My friend Majka has a beautiful article in the current issue of Climbing. Like alot of us, Majka has lost many friends to our sport, several of them also friends of mine. Their stories are always the same, “they went before their time, they had so much potential, they were too young.”
Majka’s article includes a poignant passage about the pregnant widows some of these men have left behind, and it got me thinking about choices. The choice to continue pursuing something dangerous, even though it’s not just about you anymore, versus the choice to give up something that makes you who you are, even if it contains an element of danger.
And that’s where the offhanded, go-to statement, “at least he died doing what he loved,” fails me. I absolutely hate that statement. I hear it way too often, and every time I do, I want to respond with, “well, actually, if he’d have known that he would die climbing today, I’m pretty sure he’d have opted for a trail run instead.”
But…maybe not. Many years ago I met a man who told me that his happiest times are when he’s completely alone in the mountains, running around and soloing and lost in his thoughts. I probably told him I felt similarly, because I wanted him to think of me as a kindred spirit, but in truth, I never understood that side of him. I never understood what it was about the mountains that were alluring to the point of courting death, just like I think a lot of those pregnant widows never expected to be single moms.
And that’s what breaks my heart. We fall in love with these men who push their limits in the mountains, but at the same time, we make plans to share a life with them.
It took a long time for me to be able to admit that I don’t enjoy being alone in the mountains, that I don’t enjoy suffering and that no route – no matter how incredible the climbing – is worth dying in its pursuit.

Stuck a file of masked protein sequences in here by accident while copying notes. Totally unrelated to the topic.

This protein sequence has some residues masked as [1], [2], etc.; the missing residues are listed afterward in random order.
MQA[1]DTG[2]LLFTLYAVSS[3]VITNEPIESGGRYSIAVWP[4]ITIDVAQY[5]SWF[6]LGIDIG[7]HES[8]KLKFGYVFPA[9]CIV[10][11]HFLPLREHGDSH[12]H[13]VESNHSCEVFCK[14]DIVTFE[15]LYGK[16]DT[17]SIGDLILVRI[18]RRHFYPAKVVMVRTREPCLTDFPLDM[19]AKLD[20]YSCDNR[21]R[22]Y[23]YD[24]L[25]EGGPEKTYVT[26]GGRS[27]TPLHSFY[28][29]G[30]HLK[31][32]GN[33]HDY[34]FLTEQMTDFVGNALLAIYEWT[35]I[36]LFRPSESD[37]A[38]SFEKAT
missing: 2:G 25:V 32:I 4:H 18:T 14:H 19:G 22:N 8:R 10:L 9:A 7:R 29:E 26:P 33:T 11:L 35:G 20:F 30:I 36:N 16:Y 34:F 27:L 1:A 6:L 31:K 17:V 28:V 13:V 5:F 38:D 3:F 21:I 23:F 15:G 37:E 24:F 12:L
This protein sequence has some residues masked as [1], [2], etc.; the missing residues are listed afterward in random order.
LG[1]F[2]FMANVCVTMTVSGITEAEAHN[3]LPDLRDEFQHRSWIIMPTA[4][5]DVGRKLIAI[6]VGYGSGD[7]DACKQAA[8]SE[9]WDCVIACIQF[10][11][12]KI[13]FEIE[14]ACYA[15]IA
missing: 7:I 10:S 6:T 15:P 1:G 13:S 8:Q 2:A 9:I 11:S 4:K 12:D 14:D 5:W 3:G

Then Marit wrote a post about her friend, Christine, who she misses dearly.
And it got me thinking.
I miss my dead friends every day. I think of their faces – so young and happy. I think of where I last saw them, of our final conversations. They haunt and comfort me. Their deaths fill me with fear and motivate me into action.
Sometimes I look at our friends, especially the young ones who are still restless and wild, and fear that I’ll be attending their memorial services – the ones where their parents fly out, from the East Coast or the Mid-West, trying to understand what it was about the West that so captivated their children, that lured them deeper into the mountains, what it was that, ultimately, killed them.
I know it’s fatalistic and unhealthy, thinking this way. And Brad’s typically logical response to my brooding is, “then live as much as you can while you’re here.”
And he’s right, I know. It’s important to die with no regrets. There are country songs, fortune cookies, Hallmark Cards and Lifetime Television For Women movies suggesting as much. There are probably bible verses, too, but I wouldn’t know about those.
But I can’t help it; I do have regrets. I regret that I didn’t tell Zack how much I appreciated his friendship, how much I respected him. I remember the first time I met him, at the Hungry Toad in Boulder, the night before he and Joe Vallone left for a climbing trip to Peru, I think. I was with Leah; there were other people there – Dan Gambino, maybe? I knew very quickly that Zack and I would be friends; he was easy to talk to, he was nice to me.